Using surrogate testing to show a reduction in the viral load after sanitization requires collecting both pre- and post-sanitizing samples. For example, NORMI-certified sanitizing professionals use third-party laboratories to test surface and air samples collected before and after sanitization. Once the reduced microbial load has been confirmed, NORMI issues a certificate of sanitization to the business. This certificate documents the efficacy of the business’s ongoing sanitizing and IAQ protocols, reassuring employees and customers that the business exercised due diligence to create a safe, clean, and healthy environment.

Clinical versus field testing

Another critical point to understand is that clinical testing is different from field testing. In the clinical setting, professionals can control the amount of contamination and, in most instances, isolate a specific organism. By doing that, they can see how an air purification technology may affect a specific virus, fungus, or bacteria.

In the field, however, factors such as temperature and humidity levels can skew testing results. And because of variation in the way buildings are used, the furnishings, the number of occupants, the airflow, and other factors influencing contamination levels, identifying specific reductions is difficult. For this reason, it is most accurate for an IAQ professional to use broad language like “reduce the microbial load” when discussing the reduction of viruses, bacteria, and mold in an indoor environment rather than referencing a specific microbe. Also, IAQ is dynamic, so the effectiveness of most technologies can only be evaluated over time.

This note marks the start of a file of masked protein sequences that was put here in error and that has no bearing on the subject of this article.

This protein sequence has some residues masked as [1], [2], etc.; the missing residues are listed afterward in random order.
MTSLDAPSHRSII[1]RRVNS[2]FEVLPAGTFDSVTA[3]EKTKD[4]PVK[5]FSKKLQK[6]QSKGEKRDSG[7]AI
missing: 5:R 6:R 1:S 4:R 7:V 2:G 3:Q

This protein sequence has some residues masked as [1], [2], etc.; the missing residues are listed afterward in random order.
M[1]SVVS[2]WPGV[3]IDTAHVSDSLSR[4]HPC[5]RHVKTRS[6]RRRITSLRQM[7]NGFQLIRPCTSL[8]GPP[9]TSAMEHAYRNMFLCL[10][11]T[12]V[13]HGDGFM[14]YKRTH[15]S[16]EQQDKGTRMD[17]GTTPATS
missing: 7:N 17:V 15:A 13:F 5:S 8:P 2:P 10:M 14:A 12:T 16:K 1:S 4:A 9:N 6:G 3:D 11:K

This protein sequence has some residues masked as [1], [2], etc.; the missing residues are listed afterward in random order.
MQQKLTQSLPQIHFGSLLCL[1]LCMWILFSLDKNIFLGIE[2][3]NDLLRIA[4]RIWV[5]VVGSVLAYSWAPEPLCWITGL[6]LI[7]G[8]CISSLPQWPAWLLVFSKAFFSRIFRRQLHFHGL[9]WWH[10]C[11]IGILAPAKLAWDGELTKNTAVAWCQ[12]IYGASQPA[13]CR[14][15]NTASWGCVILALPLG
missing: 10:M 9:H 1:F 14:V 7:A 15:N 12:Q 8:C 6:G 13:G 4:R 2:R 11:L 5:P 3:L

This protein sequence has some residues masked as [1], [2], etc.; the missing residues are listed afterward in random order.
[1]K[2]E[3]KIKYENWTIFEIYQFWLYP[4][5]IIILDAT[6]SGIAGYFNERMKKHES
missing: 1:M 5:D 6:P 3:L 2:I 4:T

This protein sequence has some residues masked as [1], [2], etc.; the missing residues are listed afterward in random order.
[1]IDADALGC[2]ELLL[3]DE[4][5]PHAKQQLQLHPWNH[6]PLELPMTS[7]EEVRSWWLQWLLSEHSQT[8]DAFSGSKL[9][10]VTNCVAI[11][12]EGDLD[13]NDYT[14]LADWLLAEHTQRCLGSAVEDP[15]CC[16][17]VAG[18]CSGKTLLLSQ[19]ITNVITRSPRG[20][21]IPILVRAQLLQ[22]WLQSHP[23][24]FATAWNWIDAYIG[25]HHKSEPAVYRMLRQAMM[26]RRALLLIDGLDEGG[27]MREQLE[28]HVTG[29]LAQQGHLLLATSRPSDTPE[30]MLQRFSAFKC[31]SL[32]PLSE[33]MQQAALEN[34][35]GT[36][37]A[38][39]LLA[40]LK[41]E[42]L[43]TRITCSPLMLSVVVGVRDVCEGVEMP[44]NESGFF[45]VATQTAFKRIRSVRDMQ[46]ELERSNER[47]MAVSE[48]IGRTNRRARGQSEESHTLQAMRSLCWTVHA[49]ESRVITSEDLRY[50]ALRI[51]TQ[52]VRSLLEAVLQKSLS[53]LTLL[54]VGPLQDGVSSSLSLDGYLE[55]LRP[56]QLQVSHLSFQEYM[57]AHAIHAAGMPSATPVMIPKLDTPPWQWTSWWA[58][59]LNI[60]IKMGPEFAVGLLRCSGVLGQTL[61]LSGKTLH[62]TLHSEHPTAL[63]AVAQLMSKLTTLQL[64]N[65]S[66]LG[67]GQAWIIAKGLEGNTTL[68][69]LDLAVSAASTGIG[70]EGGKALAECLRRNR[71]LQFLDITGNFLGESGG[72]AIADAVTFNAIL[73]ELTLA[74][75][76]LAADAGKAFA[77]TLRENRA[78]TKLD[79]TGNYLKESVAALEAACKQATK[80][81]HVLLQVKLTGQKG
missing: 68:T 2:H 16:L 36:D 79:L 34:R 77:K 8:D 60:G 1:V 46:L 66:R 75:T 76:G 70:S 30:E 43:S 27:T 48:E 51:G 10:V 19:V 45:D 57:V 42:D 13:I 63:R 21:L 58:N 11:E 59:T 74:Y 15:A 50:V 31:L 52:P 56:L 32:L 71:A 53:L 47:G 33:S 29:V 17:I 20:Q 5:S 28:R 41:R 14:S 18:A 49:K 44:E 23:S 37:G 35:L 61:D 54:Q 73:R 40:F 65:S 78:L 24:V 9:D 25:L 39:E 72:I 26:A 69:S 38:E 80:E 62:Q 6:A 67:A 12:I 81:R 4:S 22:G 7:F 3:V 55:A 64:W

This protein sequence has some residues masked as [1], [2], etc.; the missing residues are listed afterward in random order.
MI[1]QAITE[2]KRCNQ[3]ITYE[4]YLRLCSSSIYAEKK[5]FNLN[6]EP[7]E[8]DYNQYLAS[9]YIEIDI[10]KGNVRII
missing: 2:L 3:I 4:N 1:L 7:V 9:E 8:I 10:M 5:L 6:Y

Finally, I have concerns about the word kill. With some technologies, such as the multicluster ionization and bipolar ionization technologies, the RNA of viruses—that is, the molecules essential to the viruses’ chemical activities—can be disrupted or deactivated, making it impossible for them to replicate. Deactivation is a bit different from kill, but it more accurately describes exactly how the technologies work. Since a virus can’t actually be killed, how air purification manufacturers or distributors describe this deactivation process speaks volumes about the credibility of their claims.

In a world where wild claims are being made, best practice is to rely on testing data documentation, to understand the nature of surrogate testing, and to evaluate the words used in product literature and by product representatives. Also, make sure verbal product claims are consistent with the claims documented in product literature from the manufacturer. Words are meaningful, and we should hold salespeople’s feet to the fire whenever they tout supposed effectiveness of their air purification technologies.

Doug Hoffman


Doug Hoffman is CEO of NORMI, the National Organization of Remediators and Mold Inspectors. Contact him at 

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Can Air Purifiers Kill SARS-CoV-2?